Opportunities for improving land tenure and land-use rights in Indonesia

  • Year

    2013 – 2018

  • Location


  • Partners

    Yayasan Penelitian Inovasi Bumi (INOBU), an affiliate of Earth Innovation Institute (EII)

  • Budget

    EUR 200 000

  • Funded by

    European Union


The EU REDD Facility and Yayasan Penelitian Inovasi Bumi (INOBU) have been working together since 2013 to explore opportunities to clarify tenure and land-use rights as a means to improve land use governance in Indonesia‘s West Papua province.

The objective

The objective of this work is to support actions to improve land use governance, sustainable natural resource management and sustainable development in the Indonesian province of West Papua. Actions include generating a better understanding of the timber industry and associated supply chains, identifying pathways to resolve disparities between customary and statutory land tenure, and ensuring that policy instruments, regulations and monitoring systems are in place at the jurisdictional level to ensure good land use governance.

The challenge

West Papua is one of Indonesia’s poorest and most densely forested provinces. Good land-use governance in West Papua has the potential to improve the welfare of millions of rural Indonesians, whilst also setting the economy, both at a provincial and national scale, on a path to higher productivity and prosperity.

The historical rate of deforestation in West Papua is low compared to that of other parts of Indonesia such as Sumatra and Kalimantan. Threats from logging, mining and oil palm development are emerging, however, and unless provincial authorities adopt land-use governance frameworks that support sustainable development the high quality forests will be highly vulnerable.

The governance framework of West Papua differs from most other Indonesian provinces in that it is based on the 2001 Special Autonomy Law, which shifts the balance of authority from the district to the province. However, many of the provisions of Special Autonomy remain to be implemented and earlier laws still apply. The resulting overlaps in local, provincial and national level responsibilities has created tensions in regulating Papua’s forests and other natural resources.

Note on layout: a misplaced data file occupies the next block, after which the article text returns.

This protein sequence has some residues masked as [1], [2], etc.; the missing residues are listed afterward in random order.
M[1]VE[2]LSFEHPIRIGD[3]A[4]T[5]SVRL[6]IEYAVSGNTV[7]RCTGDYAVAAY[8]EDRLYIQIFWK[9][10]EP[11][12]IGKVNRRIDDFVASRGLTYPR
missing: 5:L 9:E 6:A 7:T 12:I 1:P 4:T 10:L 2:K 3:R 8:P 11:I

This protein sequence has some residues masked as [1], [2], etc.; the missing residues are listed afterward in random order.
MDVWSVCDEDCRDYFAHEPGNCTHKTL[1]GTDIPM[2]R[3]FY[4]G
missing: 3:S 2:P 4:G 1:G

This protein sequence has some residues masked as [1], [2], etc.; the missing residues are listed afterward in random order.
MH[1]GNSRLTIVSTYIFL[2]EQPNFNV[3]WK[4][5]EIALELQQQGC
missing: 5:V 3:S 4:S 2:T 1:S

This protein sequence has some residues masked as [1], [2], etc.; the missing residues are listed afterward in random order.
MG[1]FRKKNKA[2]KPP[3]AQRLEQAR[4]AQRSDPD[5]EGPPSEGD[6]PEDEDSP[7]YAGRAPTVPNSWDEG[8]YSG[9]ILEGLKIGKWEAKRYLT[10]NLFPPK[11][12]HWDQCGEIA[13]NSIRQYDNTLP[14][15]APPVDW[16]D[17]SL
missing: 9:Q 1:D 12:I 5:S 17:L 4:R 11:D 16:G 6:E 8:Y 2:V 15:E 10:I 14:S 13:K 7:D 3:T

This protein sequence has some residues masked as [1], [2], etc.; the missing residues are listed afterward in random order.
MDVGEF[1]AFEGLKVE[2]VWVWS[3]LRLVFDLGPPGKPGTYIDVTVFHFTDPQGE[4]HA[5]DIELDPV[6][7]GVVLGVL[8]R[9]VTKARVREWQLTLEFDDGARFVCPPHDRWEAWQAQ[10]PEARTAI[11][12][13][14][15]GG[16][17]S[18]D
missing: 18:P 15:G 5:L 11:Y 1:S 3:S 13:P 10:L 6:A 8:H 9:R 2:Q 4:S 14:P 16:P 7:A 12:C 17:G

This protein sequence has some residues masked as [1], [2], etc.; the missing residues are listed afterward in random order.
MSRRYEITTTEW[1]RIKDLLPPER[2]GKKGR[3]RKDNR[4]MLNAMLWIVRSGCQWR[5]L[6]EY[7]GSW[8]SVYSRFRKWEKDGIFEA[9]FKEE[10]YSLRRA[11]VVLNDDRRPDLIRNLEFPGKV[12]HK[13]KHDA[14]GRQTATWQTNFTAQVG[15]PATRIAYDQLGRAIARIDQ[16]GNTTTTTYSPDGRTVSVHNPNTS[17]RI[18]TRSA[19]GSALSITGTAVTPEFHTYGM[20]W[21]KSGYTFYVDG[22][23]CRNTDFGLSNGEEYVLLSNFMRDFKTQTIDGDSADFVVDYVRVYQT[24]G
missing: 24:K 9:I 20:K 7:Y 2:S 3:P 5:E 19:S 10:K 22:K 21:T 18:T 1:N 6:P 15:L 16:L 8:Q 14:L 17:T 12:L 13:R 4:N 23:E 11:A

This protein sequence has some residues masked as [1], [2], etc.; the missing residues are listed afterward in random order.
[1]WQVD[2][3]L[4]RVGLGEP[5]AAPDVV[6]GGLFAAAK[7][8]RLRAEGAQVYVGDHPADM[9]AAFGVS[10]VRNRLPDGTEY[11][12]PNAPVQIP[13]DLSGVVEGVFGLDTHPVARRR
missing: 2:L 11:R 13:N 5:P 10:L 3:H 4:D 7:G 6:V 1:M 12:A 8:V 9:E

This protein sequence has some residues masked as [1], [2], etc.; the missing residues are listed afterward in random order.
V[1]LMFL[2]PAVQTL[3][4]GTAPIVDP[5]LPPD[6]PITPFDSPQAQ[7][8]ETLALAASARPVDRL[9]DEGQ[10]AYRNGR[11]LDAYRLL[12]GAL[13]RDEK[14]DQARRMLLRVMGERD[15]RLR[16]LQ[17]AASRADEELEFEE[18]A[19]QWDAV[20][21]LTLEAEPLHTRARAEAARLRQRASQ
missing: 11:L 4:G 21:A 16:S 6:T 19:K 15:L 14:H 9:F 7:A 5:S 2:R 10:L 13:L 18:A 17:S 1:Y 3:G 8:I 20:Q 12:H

The work described here addresses disputes over land and natural resource rights, which are a key aspect of the tensions in West Papua. The approach adopted focuses on improving participation of the multiple actors involved and supports the provincial government in regularly and systematically engaging with civil society and establishing credible and transparent monitoring mechanisms.

Member of a forest-based community in West Papua, Indonesia

The approach

The project takes a phased approach to explore the opportunities for improved land-use governance. The stages are:

  1. Development of a spatial, economic and social analysis of the timber industry in West Papua
  2. Identification of opportunities for the inclusion and involvement of indigenous communities in forest management and land-use planning
  3. Development of a system for monitoring sustainability at the provincial level, where the most important land-use decisions are taken


  • The project’s 2014 timber industry study highlighted the potential for illegalities within the supply chain and showed that local communities are not meaningfully engaged in the forest management, beyond receiving compensation payments from loggers and providing labour in small-scale logging. The study recommended an approach combining allocation of land to customary groups, support for sustainable forest management and improved forest monitoring.
  • The project’s 2015 livelihoods study investigated how pressure on forests could be reduced and livelihoods improved through allocation of land to customary groups. In addition, the study explored pathways for recognising the rights of customary groups in West Papua under Constitutional Court Decision 35/2012.

Current work

The above studies improved understanding of key land-use governance issues and opportunities in West Papua and fostered closer ties among the provincial and district governments, indigenous representatives and civil society. These stakeholders identified the need for improved land-use governance and in support, the EU REDD Facility is implementing two activities in partnership with INOBU:

  • A study of the implications of Constitutional Court’s Ruling No. 35/2012 on customary land rights and implementation of Indonesia’s timber legality assurance system (SVLK) in customary forests
  • Development of a pilot sustainable development performance monitoring system at the provincial and district levels

Deforestation in West Papua, Indonesia.